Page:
Wednesday, December 6, 2017

Maybe It's The Discipline

Mindfulness works as a therapy to increase impulse control.  While the results of practice are well-researched, the neurological mechanisms are indeterminate.   Something about mindfulness practice actually changes the cortical make-up of the brain.  Why this happens is not yet known.  It could be the focused attention or the release of judgmental thoughts.  Or, it could be the discipline.

Wednesday, November 29, 2017

Meditating with Purpose

If mindfulness is the sharpening of one’s ability to notice, then perhaps this noticing can be applied to the subtle changes in thoughts, behavior, and emotions that precede or come concurrently with the onset of a mood change or a psychotic episode.  One changes as one enters any psychiatric episode.  Noticing these changes can enable the individual to take whatever steps are necessary, and effective, to head off a debilitating psychiatric break.

Wednesday, November 15, 2017

A Simple Practice

Here's a simple meditation technique that anyone can fit into their schedule.  It’s called the Twenty Breaths Practice.  It only takes a few minutes, can be performed almost anywhere, and can yield great stress relief.

Wednesday, November 8, 2017

ACA Open Enrollment

The Health Insurance Marketplace of the Affordable Care Act is open for enrollment.  Despite much back and forth in politics and the press, all plans in the marketplace still include full coverage for mental healthcare.  Don't be left without coverage.

From NAMI:

November 1, 2017 was the first day to enroll, re-enroll, or change a 2018 insurance plan through the Health Insurance Marketplace.

*Important Notice:  The 2018 open enrollment period is shorter than in previous years, so it's important to act quickly. The last day to enroll in or change a plan for 2018 coverage is December 15, 2017. Coverage will begin January 1, 2018. Those who do not purchase a plan may be subject to a penalty, as well as being uninsured for the year.
To preview plans and enroll, visit or call 1-800-318-25961-855-889-4325 (TTY) for more information.
For free assistance with applications or related questions, call a Health Insurance Marketplace Navigator at 1-855-274-5626

Wednesday, November 1, 2017

How To Begin Meditating

Meditation is quite different from sitting there doing nothing, thinking nothing.  It is instead a focused attention on one’s present experience.  A chance to minimize the distractions that pull one away from the present. Pleasant events are often spoiled by comparison to other good experiences or worry that this wonder may soon end.  Difficult experiences are often tempered by a desire for escape and the fantasy of being somewhere else doing something else.  The mind will wander all over the place and our present experience, good or bad, may be missed.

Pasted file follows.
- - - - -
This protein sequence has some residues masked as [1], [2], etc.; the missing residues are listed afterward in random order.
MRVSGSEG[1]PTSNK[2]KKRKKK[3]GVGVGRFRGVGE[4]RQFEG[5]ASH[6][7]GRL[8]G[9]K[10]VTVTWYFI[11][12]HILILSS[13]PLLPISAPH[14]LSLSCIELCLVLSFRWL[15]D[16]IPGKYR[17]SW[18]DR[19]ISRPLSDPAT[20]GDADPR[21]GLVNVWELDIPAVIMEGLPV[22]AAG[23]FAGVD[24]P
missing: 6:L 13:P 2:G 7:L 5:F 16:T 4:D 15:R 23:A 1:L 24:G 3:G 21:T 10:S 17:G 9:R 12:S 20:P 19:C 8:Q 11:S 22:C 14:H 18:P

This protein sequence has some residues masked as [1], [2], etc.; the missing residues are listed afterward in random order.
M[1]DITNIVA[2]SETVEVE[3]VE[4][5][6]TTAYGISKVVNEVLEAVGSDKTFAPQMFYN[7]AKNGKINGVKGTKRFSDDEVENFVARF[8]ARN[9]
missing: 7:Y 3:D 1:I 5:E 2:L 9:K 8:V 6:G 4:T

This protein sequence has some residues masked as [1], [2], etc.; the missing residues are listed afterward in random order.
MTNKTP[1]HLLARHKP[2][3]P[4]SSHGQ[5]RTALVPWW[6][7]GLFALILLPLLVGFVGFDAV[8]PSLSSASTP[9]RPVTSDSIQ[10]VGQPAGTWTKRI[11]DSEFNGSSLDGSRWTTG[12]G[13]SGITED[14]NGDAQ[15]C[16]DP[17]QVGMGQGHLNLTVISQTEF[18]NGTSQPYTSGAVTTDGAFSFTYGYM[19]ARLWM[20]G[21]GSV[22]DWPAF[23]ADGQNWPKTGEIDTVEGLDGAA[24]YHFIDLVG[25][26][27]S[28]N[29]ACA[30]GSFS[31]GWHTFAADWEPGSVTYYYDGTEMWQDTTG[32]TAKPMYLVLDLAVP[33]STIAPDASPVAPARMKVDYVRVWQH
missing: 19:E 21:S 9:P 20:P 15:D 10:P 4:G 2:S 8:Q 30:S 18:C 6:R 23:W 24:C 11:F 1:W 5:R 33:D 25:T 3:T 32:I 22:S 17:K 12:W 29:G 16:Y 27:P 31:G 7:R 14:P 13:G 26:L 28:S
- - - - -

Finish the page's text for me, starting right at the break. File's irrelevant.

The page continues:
So meditation becomes a practice.  A practice to remain here, in the present moment, fully aware.  It is something that must be practiced to achieve benefit, and the practice, though simple, can be extremely challenging.  But the benefits, as described in other posts and in countless others’ experience, are worth it.

So how does one begin?

Wednesday, October 25, 2017

New Meditation Class

I'll be teaching a mindfulness meditation class at Mama's Wellness Joint (11th and Pine in Philadelphia) on Tuesday evenings in November.  For information or to sign-up, click on this link:

Wednesday, October 18, 2017

Our Fear of Silence

The cultivation of mindfulness requires periods of focused attention.  Many proponents of mindfulness maintain that this is best developed through seated, silent meditation.  So, while I’d like to investigate how to focus the attention, we must first consider our relationship with silence.

Whether in the center of a city or deep in a forest, the cacophony of sounds around us makes it apparent that true silence is impossible.  Composer John Cage wrote music that included long periods of silence.  When the musicians stopped playing, concertgoers were quickly confronted with the shuffling, shifting, and coughing sounds in the concert hall.  So what is silence?  I like to think of it as the absence of intentional sound.  Intentional sounds are the things we turn on such as TVs and iPods, the words spoken or heard in a conversation we are engaged in, music we make such as humming or tapping, and the noise of tools, keyboards, or other objects we are interacting with.  Sounds that remain are unavoidable.  So silence is when we are purposefully quiet.  For many of us, this can be unsettling.